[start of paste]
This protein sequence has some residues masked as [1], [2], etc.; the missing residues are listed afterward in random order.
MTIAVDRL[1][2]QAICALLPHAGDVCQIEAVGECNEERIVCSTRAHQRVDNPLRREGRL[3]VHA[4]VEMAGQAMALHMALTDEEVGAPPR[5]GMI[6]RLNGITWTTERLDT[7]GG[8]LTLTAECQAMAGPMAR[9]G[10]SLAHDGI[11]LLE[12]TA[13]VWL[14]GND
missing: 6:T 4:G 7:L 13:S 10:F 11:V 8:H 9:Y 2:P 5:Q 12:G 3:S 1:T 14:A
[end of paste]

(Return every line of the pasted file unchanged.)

This protein sequence has some residues masked as [1], [2], etc.; the missing residues are listed afterward in random order.
MTIAVDRL[1][2]QAICALLPHAGDVCQIEAVGECNEERIVCSTRAHQRVDNPLRREGRL[3]VHA[4]VEMAGQAMALHMALTDEEVGAPPR[5]GMI[6]RLNGITWTTERLDT[7]GG[8]LTLTAECQAMAGPMAR[9]G[10]SLAHDGI[11]LLE[12]TA[13]VWL[14]GND
missing: 6:T 4:G 7:L 13:S 10:F 11:V 8:H 9:Y 2:P 5:Q 12:G 3:S 1:T 14:A